For some, the transition to Windows 8 from Windows 7 is not quite needed, with many regarding the latest OS from Microsoft as just not that great. Why? One of the biggest reasons is that users can’t easily adapt to the new user interface and simply don’t want to learn new things. While users shouldn’t cringe when using an OS, it’s their responsibility to comprehend how to use Windows 8 and Windows 10.
Then again, when a company wants a product to be successful, it’s their job to make sure users are ready for it, which is probably why Microsoft decided to release a tutorial guide for those that want to be experienced Windows 8 users. We’ve recently discovered another tutorial, featured in the Barnes & Noble Nook application for Windows 8 review, called Windows 8 Plain & Simple.
Free Windows 8/Windows 10 tutorial guide
Windows 10 tutorial [update]
With the launch of Windows 10, Microsoft decided to offer clients an easier way to learn its OS, adopting a new online learning strategy where users choose to learn the OS in online classes or through training on demand. (Get more information directly from Microsoft’s training page.) However, users can also use Youtube videos: they are free, comprehensive, and you can access them anytime you want.
Windows 8 tutorial
The Windows 8 Plain & Simple book isn’t free and the single place we’ve found to obtain it freely and legally was the Nook application. The good news is that the Windows 8 Accessibility Tutorial Guide from Microsoft is completely free. Along with this, Microsoft’s also teaching developers how to create Windows 8 and Windows RT apps.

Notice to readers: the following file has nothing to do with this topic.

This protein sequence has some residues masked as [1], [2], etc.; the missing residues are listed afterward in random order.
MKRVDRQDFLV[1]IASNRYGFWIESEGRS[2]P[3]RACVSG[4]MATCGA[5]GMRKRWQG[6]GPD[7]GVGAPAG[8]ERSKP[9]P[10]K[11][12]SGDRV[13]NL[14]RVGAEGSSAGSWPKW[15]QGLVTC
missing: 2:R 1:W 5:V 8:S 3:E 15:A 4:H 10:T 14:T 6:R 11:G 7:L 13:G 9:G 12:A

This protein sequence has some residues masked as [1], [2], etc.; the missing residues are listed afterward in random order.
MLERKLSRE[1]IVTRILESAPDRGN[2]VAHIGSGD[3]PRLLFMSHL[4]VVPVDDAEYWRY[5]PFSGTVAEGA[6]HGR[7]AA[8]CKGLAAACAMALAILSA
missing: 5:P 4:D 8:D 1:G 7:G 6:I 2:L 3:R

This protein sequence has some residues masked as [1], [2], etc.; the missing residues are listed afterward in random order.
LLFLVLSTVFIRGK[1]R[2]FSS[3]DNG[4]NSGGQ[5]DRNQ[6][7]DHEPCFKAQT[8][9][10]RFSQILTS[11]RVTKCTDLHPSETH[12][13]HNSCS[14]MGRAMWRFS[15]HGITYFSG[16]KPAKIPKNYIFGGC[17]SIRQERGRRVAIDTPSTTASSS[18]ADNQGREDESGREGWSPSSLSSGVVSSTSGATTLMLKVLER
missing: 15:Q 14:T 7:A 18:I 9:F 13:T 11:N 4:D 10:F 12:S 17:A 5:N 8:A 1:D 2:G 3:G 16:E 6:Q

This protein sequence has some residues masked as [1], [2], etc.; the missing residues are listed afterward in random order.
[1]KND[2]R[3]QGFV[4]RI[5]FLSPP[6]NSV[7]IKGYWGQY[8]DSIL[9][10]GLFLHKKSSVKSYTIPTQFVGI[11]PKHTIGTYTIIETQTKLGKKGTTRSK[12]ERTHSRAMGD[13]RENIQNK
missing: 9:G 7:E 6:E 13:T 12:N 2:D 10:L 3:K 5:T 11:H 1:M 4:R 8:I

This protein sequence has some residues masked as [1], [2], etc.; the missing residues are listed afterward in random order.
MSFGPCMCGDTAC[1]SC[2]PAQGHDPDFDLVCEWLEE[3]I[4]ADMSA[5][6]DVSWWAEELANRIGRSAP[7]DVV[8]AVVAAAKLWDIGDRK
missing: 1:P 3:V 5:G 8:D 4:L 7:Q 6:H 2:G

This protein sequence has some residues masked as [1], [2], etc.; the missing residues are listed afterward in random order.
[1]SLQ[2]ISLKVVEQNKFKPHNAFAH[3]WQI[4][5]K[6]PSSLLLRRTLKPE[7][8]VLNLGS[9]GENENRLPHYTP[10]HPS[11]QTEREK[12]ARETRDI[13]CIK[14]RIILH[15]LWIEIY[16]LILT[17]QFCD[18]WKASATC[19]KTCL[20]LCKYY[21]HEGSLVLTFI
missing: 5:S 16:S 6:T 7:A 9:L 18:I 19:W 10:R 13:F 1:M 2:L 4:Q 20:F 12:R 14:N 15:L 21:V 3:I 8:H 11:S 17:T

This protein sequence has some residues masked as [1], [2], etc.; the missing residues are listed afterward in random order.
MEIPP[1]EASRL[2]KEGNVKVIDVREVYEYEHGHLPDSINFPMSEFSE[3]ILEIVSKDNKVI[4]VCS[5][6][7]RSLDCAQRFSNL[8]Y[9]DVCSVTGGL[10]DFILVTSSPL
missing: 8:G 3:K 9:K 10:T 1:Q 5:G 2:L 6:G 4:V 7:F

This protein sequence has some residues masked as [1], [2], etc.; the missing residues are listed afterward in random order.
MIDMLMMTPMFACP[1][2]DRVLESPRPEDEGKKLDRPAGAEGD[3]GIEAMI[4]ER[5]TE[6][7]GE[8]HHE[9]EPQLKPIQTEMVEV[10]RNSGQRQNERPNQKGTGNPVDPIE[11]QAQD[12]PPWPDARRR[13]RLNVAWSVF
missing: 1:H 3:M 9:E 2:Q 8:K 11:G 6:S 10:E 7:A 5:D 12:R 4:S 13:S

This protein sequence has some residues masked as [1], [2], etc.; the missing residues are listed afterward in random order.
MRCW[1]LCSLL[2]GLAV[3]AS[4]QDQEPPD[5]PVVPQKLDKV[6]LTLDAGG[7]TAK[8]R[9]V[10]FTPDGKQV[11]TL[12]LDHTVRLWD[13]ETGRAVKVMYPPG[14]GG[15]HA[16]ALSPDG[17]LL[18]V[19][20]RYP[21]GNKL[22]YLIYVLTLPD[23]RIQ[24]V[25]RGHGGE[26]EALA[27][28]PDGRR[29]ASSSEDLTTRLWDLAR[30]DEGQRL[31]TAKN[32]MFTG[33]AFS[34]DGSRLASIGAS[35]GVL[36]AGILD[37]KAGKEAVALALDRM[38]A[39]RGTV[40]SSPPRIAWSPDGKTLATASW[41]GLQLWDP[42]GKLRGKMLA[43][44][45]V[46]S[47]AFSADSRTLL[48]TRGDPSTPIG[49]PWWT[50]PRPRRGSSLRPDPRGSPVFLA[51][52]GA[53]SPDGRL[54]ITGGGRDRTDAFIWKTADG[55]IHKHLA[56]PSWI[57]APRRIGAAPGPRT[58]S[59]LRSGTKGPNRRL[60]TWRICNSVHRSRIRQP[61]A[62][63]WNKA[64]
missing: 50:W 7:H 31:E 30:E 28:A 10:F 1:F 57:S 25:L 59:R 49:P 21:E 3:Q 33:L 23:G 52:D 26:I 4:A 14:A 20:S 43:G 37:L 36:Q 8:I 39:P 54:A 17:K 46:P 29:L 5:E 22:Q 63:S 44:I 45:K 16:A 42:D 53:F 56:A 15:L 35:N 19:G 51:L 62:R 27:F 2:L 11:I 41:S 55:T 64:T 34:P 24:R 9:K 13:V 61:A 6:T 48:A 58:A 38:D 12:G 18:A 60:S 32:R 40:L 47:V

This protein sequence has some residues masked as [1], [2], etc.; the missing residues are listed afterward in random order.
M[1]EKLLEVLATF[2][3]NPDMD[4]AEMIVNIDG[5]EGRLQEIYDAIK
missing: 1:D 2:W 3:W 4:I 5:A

Here are some of the most important things you’ll be learning in this guide:
- Windows 8 Accessibility
- Ease of Access
- Mouse and Keyboard
- Keyboard Shortcuts
The guide is filled with screenshots to better understand how everything works in Windows 8. Here’s the official page for this document and you’ll find the download link at the end of this article. You’ll see that once you’ll get used to Windows 8, you’ll never want to get back to Windows 7. Even if the current state and number of apps in the Windows Store doesn’t seem appealing, it will be more popular in the long run.
Editor’s Note: This post was originally published in November 2012 and has been since revamped and updated for timeliness, accuracy, and comprehensiveness.